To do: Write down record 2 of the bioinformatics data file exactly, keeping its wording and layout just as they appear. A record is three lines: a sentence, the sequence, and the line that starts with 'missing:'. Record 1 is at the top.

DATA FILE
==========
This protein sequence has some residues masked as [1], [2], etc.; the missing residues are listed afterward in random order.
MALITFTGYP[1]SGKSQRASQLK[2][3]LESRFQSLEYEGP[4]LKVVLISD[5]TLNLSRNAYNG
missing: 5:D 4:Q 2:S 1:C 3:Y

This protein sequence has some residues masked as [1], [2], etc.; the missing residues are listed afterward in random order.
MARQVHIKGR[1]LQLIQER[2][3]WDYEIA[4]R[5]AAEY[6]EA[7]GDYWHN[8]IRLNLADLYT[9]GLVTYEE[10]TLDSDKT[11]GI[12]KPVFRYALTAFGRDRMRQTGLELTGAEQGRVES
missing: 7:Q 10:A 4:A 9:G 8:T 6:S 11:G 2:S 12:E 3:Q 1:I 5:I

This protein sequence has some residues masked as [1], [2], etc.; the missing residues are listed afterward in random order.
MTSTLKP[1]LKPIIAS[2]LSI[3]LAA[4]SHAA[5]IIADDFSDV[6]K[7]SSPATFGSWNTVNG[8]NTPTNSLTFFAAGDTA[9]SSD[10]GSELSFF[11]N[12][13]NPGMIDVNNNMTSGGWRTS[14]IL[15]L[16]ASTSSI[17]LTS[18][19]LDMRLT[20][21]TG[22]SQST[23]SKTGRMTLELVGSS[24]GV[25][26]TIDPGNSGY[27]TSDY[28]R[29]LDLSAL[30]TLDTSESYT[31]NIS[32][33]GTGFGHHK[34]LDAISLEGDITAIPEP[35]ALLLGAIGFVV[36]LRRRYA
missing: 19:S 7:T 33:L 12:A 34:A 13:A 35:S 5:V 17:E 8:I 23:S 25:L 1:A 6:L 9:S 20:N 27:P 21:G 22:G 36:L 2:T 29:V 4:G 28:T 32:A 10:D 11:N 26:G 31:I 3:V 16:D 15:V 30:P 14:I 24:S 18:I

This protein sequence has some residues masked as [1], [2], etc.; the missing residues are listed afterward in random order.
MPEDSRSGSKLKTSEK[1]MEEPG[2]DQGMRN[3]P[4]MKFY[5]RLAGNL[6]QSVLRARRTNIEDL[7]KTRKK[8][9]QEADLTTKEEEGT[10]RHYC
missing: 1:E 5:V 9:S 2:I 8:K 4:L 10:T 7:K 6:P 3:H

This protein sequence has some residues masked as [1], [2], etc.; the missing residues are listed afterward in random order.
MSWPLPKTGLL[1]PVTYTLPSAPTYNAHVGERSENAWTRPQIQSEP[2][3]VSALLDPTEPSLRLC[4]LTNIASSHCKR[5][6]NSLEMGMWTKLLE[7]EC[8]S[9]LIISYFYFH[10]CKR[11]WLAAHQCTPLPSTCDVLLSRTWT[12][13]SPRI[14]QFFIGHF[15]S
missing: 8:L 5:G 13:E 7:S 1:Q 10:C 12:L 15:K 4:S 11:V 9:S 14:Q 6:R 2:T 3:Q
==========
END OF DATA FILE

This protein sequence has some residues masked as [1], [2], etc.; the missing residues are listed afterward in random order.
MARQVHIKGR[1]LQLIQER[2][3]WDYEIA[4]R[5]AAEY[6]EA[7]GDYWHN[8]IRLNLADLYT[9]GLVTYEE[10]TLDSDKT[11]GI[12]KPVFRYALTAFGRDRMRQTGLELTGAEQGRVES
missing: 7:Q 10:A 4:A 9:G 8:T 6:S 11:G 2:S 12:E 3:Q 1:I 5:I